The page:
Historic Exemptions

Summary
The misconception behind historic properties is that very old buildings are historic by nature and therefore immune from accessibly compliance requirements of the ADA. Learn how the ADA applies to historic buildings.

The misconception behind historic properties is that very old buildings are historic by nature and therefore immune from accessibility compliance requirements of the ADA. Certain historic exceptions do exist for qualified buildings, but the facility must:

  1. Be eligible for listing in the National Register of Historic Places under the National Historic Preservation Act or designated as historic under State or local law, and

  2. The State Historic Preservation Officer must be the one who signs-off on excepting an alteration that may impact the historic significance of an element.

A covered entity is not in a position to determine if their own facilities qualify for a historic exception. An exception is also not to be interpreted as an exemption.

  • Alterations to historic properties shall comply with the provisions applicable to historic properties in the design standards to the maximum extent feasible.

  • If it is not feasible to provide physical access to an historic property in a manner that will not threaten or destroy the historic significance of the building or facility, alternative methods of access should be provided.

Basic Requirements

Basic requirements for access in qualified historic excepted facilities, to the maximum extent feasible:

  • One accessible route from a site arrival point to the accessible entrance.

  • One public entrance needs to be accessible, or capable of granting a person with a disability access to the structure.

  • At least one toilet room for each sex or a unisex restroom should be accessible, where restrooms are provided.

  • Stories other than the accessible level may not be required to be accessible.

State Historic Preservation Officers

State Historic Preservation Officers are State appointed officials who carry out certain responsibilities under the National Historic Preservation Act. State Historic Preservation Officers consult with Federal and State agencies, local governments, and private entities on providing access and protecting significant elements of qualified historic buildings and facilities.

When an entity believes that compliance with the requirements for any of these elements would threaten or destroy the historic significance of the building or facility, the entity should consult with the State Historic Preservation Officer. If the State Historic Preservation Officer agrees that compliance with the requirements for a specific element would threaten or destroy the historic significance of the building or facility, the use of the exception is permitted. Title II entities have an additional obligation to achieve program accessibility under the Department of Justice ADA regulations. These regulations require public entities that operate historic preservation programs to give priority to methods that provide physical access to individuals with disabilities.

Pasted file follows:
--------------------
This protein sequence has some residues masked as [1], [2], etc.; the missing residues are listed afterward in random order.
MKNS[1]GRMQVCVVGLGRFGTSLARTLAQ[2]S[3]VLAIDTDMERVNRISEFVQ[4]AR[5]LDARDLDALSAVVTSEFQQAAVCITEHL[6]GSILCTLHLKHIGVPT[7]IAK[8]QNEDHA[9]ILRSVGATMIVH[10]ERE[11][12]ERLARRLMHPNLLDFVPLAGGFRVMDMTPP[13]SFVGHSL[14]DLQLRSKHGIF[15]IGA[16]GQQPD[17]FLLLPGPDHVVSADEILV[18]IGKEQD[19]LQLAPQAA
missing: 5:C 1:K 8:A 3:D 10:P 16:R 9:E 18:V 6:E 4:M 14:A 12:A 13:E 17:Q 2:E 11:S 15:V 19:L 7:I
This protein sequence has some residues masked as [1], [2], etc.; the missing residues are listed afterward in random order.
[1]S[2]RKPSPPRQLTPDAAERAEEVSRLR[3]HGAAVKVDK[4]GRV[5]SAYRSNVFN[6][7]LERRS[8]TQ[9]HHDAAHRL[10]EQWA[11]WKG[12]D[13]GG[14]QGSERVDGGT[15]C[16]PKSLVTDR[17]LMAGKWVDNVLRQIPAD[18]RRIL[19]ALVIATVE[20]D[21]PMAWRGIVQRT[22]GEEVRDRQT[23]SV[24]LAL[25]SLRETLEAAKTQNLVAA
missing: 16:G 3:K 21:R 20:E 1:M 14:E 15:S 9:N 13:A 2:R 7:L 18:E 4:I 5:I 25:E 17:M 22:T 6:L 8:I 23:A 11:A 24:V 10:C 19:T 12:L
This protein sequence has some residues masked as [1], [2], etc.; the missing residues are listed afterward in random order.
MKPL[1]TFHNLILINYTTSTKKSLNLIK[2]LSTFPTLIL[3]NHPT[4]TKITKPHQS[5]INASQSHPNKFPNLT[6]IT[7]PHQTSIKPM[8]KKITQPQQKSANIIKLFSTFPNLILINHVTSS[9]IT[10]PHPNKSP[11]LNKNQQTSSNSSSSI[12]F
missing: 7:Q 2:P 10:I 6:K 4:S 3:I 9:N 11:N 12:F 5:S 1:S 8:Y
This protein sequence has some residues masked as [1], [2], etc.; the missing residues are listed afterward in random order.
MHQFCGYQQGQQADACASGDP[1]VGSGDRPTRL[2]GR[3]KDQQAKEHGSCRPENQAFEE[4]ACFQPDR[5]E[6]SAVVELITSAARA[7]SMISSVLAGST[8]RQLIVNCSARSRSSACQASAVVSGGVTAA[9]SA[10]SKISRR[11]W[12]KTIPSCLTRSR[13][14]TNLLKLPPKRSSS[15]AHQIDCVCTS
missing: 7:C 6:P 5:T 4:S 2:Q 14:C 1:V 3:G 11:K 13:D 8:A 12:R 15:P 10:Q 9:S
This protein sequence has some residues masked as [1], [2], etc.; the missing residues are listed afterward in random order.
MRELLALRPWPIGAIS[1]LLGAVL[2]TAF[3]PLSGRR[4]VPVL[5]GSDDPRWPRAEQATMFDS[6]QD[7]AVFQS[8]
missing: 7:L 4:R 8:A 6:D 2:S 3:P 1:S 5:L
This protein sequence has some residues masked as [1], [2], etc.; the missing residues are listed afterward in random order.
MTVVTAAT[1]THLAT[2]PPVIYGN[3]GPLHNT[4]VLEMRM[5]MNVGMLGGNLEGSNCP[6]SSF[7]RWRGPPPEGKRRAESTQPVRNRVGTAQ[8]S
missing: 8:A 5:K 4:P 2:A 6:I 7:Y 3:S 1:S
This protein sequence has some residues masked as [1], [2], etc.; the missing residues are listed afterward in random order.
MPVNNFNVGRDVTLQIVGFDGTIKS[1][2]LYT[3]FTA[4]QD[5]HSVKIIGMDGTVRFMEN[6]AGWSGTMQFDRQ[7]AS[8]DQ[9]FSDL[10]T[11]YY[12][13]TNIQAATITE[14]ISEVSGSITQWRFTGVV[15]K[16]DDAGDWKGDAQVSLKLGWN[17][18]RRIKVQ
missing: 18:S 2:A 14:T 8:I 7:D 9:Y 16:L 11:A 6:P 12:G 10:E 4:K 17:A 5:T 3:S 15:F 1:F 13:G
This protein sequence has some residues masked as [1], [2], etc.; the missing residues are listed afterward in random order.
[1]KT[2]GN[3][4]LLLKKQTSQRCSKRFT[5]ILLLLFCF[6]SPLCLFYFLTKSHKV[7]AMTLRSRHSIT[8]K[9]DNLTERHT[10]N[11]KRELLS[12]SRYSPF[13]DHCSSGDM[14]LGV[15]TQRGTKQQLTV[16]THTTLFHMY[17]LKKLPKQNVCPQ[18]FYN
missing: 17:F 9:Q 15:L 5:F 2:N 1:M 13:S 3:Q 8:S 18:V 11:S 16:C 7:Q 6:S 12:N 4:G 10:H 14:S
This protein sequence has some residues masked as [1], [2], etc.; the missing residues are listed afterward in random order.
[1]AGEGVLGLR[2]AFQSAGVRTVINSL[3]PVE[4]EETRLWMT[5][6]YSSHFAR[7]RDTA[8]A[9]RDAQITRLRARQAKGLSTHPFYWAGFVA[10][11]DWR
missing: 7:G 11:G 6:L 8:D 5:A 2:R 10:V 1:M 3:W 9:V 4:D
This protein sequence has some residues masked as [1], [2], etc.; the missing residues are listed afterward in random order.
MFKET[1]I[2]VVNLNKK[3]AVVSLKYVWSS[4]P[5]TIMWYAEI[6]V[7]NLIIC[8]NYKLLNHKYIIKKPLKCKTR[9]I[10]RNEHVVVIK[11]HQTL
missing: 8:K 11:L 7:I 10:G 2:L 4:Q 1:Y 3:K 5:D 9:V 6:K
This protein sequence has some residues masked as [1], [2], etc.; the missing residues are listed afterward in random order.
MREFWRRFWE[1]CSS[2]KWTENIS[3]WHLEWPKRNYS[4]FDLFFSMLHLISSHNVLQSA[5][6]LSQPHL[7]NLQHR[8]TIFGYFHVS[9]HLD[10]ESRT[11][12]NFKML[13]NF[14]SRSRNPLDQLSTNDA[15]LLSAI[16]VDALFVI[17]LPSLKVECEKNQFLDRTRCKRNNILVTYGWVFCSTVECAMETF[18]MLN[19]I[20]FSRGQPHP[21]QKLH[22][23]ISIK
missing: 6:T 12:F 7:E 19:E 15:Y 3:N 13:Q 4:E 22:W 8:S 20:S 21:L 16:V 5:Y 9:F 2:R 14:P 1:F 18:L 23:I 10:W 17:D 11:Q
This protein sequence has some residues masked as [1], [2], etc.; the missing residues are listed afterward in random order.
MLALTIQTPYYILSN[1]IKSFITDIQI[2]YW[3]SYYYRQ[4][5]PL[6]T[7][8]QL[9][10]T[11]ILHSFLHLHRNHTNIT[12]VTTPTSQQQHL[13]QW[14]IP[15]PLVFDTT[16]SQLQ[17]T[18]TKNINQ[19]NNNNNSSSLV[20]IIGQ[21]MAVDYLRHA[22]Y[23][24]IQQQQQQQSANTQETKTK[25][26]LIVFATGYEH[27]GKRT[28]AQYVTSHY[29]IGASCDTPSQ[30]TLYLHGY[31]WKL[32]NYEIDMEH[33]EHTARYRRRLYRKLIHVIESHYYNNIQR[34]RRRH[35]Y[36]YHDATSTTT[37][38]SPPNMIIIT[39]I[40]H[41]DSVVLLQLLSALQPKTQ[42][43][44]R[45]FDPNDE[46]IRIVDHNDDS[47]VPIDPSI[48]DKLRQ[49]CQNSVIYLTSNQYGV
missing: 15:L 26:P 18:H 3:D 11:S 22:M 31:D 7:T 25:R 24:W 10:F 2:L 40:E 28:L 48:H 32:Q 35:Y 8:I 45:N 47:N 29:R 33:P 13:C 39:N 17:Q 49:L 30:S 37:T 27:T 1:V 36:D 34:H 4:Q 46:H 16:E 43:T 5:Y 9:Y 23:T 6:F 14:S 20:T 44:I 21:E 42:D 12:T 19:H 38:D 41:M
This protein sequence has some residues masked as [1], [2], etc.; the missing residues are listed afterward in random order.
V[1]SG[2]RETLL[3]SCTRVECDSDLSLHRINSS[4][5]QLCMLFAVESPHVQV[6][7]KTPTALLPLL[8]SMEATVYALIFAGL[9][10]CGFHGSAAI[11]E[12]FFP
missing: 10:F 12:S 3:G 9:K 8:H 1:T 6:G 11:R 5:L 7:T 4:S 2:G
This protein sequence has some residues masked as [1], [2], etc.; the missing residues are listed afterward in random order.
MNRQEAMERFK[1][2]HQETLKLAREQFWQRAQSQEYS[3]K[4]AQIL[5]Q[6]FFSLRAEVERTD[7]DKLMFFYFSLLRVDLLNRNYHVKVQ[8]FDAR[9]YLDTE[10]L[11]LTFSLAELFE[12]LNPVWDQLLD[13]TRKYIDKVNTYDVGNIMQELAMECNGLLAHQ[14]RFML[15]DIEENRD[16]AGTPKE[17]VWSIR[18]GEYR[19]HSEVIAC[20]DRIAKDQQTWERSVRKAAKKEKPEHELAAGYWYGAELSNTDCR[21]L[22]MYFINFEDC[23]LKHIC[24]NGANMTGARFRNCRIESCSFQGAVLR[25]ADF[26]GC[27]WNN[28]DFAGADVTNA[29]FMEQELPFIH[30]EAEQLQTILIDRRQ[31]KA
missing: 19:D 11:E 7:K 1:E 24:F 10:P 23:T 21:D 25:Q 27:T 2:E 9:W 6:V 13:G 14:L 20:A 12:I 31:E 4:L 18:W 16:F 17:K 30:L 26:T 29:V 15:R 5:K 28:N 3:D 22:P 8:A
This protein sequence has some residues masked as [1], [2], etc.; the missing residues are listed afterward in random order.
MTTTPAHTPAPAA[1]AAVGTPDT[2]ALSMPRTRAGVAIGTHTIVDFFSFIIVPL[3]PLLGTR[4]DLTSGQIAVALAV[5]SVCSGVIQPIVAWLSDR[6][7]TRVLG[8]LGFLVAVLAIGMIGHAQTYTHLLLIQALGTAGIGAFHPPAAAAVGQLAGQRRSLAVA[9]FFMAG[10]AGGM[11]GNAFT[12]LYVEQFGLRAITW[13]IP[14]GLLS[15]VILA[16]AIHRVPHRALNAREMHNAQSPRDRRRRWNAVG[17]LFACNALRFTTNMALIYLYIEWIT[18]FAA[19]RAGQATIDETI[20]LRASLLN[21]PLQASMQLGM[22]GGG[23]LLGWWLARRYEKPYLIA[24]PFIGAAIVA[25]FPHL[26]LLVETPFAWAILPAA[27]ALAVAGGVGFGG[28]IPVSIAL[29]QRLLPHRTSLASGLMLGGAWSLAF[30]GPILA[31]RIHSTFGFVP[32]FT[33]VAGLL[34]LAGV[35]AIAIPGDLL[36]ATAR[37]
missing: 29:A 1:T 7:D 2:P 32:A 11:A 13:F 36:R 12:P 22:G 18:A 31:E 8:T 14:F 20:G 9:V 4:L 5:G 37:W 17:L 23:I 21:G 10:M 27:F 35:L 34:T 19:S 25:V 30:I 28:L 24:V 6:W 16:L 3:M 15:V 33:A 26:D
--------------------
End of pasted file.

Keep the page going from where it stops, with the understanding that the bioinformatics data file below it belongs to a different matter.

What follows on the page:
If compliance with the requirements for a specific element would threaten or destroy the historic significance of the building or facility, use of the exception is permitted.

Building Alterations

If alterations to a qualified historic building to achieve program accessibility would threaten or destroy the historic significance of the building or facility, fundamentally alter the program, or result in undue financial or administrative burdens, the Department of Justice ADA regulations allow alternative methods to be used to achieve program accessibility.

In the case of historic preservation programs, such as a historic house museum, alternative methods include using audio-visual materials to depict portions of the house that cannot otherwise be made accessible. In the case of other qualified historic properties, such as a historic government office building, alternative methods include relocating programs and services to accessible locations. The Department of Justice ADA regulations also allows public entities to use alternative methods when altering qualified historic buildings or facilities in the rare situations where the State Historic Preservation Officer determines that it is not feasible to provide physical access using the permitted exceptions without threatening or destroying the historic significance of a facility.

The AccessAbility Office at the National Endowment for the Arts (NEA) provides a variety of resources for museum operators and historic properties. Contact NEA about these and other resources at 202-682-5532 or www.arts.gov.

For further guidance on the subject of an historic exception under the ADA, please contact us either by phone or on our website contact form.

The Rocky Mountain ADA Center is not an enforcement agency, nor does it provide advocacy services. The information and materials provided by the center are intended solely as informal guidance and are not a determination of your legal rights or responsibilities. All communication with the center is strictly confidential.

For possible additional resources, please see our resources page or contact the Rocky Mountain ADA Center through our Technical Assistance Form or call us directly at 800-949-4232.

External Resources